Calculating 9 % of the net worth gives us EUR 8,325 of tax exempt dividends, which is EUR 1,908 or some 30 % more than if the business had been operated in Finland. If all the income is distributed, the tax-free part of earned income dividends is EUR 24,503 and the rest, EUR 57,172 is taxed based on progressive tax rate.

4. As easy as that?
Clearly the realities are not always as rosy as presented. There is a risk that despite the group structure, the business is considered to be done in Finland, which creates a permanent establishment (PE) in taxation in Finland. This means that the income of a foreign subsidiary is taxed in Finland as such. To avoid the risk of a PE, it is important that the business is in fact operated in the subsidiary country. There can also be requirements, legal or other kinds, which need to be fulfilled in the foreign countries. The cost associated with establishing a company abroad can also seem like a hurdle, but on the other hand, e.g. the wage costs can be lower than in Finland. In other words, there are many options with different trade-offs.

Successful tax planning always starts from the individual needs of the startup. Though Finland might seem like a natural choice at the beginning with relatively little extra work, foreign companies can be incorporated to bring some serious tax benefits if the company goes far. In case of compensation for IPR, it can be worthwhile to allocate these from the beginning to countries with lower or no taxation. Several countries also give incentives or benefits that speak for establishing a company in these countries, generous R&D deductions in France and royalty taxation in Ireland or Spain to name a few.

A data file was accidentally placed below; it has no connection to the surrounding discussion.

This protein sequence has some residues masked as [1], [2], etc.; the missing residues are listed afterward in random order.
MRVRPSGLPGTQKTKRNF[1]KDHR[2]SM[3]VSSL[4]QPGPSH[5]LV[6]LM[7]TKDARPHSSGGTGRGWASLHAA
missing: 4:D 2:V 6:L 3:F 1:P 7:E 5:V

In general it could be said that the larger the operations are the more benefits can be achieved through careful tax planning. On the other hand, even if in the beginning it is merely a small-scale startup, from a tax point of view it is often drastically more advantageous to create the optimal group structure from the onset, rather than to change it later and move e.g. valuable IPRs abroad at a later stage when their transfer at the fair market value causes taxable income and thus tax cost to the Finnish transferor company.

About the Author
Sami advises on domestic and international tax matters in corporate and personal income taxation. Sami has wide experience in acting as a daily administrative tax advisor and a tax coordinator of domestic and international group’s Finnish companies and branches. He is specialised in tax planning, mergers and acquisitions, corporate restructuring and changes of generation.

About Borenius
Attorneys at law Borenius Ltd is one of the leading law firms in Finland offering a full spectrum of commercial law services. Attorneys at law Borenius’ mission is to be the most hands-on, client-centred business solution provider. The firm’s approach to business challenges is team-oriented, combining its strong and diverse expertise with a thorough business understanding.